Linked by David Adams on Fri 12th Jun 2009 14:55 UTC, submitted by google_ninja
Mono Project A Mono developer responds to a request for "a calm presentation of why Mono is desirable, why it is not a threat, and why it should be included in Ubuntu by default" answering the three questions individually, then attempting to address general anti-Mono sentiment.
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RE[4]: The sad thing...
by monodeldiablo on Wed 17th Jun 2009 03:44 UTC in reply to "RE[3]: The sad thing..."
monodeldiablo
Member since:
2005-07-06

Spurious argument. If ffmpeg is affected with a patent attack for a proprietary media format, all those other codecs supporting it are in the kitty as well.


Not really a spurious argument, unless someone holds a patent on all media now. There are a few applications that rely on ffmpeg, but it does not define an entire ecosystem of software. Besides, it would take a lot of codec patent holders acting at once to torpedo media on alternative platforms. There are a lot of formats out there, and new ones emerging every week. The world is larger than ffmpeg.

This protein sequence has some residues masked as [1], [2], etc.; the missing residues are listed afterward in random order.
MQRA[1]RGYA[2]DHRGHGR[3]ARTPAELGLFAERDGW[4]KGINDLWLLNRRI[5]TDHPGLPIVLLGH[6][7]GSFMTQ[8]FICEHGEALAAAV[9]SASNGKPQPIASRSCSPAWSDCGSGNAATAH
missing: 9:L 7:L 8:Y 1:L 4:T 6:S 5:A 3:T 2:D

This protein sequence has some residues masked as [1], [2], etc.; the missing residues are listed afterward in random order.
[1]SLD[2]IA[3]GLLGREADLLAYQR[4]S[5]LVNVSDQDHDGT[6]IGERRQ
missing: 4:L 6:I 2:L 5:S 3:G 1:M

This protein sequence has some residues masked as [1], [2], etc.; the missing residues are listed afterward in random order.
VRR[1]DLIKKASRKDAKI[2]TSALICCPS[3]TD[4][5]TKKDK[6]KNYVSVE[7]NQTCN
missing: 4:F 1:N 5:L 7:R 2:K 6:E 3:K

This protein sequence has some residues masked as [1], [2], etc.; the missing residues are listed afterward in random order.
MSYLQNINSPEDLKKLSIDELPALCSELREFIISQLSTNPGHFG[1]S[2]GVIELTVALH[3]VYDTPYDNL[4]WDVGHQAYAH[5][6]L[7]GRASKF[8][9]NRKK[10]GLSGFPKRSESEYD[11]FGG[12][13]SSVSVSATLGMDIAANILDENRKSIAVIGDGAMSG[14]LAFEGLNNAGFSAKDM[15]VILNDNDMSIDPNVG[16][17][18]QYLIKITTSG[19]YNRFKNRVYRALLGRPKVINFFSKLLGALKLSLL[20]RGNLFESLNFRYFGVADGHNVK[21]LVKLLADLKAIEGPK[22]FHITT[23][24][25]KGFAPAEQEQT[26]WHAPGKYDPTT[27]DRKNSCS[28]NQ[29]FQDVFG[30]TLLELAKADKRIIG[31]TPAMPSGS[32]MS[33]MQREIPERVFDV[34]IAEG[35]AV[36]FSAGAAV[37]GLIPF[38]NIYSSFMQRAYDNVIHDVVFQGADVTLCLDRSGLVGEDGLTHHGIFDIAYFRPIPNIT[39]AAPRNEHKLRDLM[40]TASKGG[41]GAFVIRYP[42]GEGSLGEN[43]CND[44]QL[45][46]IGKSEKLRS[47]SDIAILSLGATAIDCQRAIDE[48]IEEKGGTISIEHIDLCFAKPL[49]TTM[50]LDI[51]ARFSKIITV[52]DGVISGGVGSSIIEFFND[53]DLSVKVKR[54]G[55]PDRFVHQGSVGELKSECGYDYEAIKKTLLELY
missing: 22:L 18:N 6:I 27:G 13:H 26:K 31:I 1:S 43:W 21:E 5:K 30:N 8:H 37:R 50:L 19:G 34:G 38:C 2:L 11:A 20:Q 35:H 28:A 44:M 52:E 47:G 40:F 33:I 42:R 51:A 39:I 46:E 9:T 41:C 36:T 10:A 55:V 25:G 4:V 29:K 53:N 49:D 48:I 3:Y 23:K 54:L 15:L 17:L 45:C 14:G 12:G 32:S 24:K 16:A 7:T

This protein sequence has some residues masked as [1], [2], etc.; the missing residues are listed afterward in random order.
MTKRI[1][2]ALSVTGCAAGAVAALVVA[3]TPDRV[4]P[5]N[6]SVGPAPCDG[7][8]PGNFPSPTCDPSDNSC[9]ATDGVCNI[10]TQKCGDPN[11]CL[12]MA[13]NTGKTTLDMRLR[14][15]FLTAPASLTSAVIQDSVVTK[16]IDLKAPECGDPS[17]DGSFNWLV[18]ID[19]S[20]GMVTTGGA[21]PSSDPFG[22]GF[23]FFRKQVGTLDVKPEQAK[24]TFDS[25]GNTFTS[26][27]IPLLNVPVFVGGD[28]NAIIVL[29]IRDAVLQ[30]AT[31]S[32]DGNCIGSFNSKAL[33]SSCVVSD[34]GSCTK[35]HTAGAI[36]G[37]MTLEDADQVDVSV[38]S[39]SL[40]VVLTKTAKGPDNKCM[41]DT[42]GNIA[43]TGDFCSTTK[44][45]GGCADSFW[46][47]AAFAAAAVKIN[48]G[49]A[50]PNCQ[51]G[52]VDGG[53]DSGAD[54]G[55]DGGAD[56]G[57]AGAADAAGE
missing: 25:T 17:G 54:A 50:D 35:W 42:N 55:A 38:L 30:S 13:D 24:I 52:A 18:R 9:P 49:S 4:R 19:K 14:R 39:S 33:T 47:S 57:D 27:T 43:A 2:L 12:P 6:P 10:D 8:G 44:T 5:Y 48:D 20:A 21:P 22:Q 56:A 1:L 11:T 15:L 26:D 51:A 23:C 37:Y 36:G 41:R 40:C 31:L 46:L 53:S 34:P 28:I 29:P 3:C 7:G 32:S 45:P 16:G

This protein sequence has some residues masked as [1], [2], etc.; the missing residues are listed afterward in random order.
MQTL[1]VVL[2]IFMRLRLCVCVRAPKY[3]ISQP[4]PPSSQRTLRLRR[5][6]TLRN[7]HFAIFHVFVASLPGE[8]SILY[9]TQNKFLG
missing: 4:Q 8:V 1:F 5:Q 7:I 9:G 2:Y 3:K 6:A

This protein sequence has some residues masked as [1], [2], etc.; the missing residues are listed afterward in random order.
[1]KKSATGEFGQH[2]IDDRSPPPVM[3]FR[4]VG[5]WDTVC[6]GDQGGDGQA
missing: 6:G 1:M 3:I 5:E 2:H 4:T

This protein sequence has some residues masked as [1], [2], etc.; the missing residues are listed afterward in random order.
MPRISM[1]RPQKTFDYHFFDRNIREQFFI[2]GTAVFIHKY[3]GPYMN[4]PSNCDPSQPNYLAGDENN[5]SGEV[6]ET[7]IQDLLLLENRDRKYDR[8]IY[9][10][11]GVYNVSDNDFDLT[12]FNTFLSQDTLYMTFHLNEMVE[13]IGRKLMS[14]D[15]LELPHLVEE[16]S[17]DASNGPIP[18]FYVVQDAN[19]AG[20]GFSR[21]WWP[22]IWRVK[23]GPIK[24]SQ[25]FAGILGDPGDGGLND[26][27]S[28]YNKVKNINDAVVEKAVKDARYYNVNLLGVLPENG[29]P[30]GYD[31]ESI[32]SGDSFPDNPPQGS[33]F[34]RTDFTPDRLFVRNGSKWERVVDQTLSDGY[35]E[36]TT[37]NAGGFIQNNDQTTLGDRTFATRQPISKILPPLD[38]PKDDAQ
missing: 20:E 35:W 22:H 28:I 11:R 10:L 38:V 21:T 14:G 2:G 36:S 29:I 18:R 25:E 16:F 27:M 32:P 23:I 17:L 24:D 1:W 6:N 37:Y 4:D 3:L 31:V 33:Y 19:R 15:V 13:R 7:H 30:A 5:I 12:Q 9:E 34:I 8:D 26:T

You tell me how usefull a GNU/Linux desktop is without support for proprietary formats. If codecs would be impossible to get into the distro's (legal or illegal), no one except RMS would use desktop GNU/Linux.


This is a prime example of assuming the rest of the world is just like you. My desktop is pretty "usefull" without ffmpeg or flash, but then again, I do a lot of software development and reading. My co-workers (and most people who work a lot) have a similar lack of need for proprietary media codecs.

How many fundamental GUI patents are infringed? How many shady patents rest on VM framworks in general, including Java? Our beloved Linux kernel is said to be infinging 235 patents. Why do we build our FOSS desktop on quicksand?


The patents you're talking about have loads of prior art and are widely acknowledged to pose very little threat to FOSS. The "235 patents" claim was an idiotic move by Balmer, since he then refused to name the patents in question (which puts him on difficult legal footing if MS ever tried to sue).

Mono is different, though, in that Microsoft more than likely does have decent claims on the technology that they developed.

More fundamental than all the patent nonsense, though, is the fact that going with Mono means hitching your wagon to a platform developed and controlled by a private entity with no stake in helping (and, indeed, a lot to gain by hurting) FOSS. Unless the Mono team starts employing a lot more people, they're going to be forced to play a reactionary role, something independent frameworks are not required to do.

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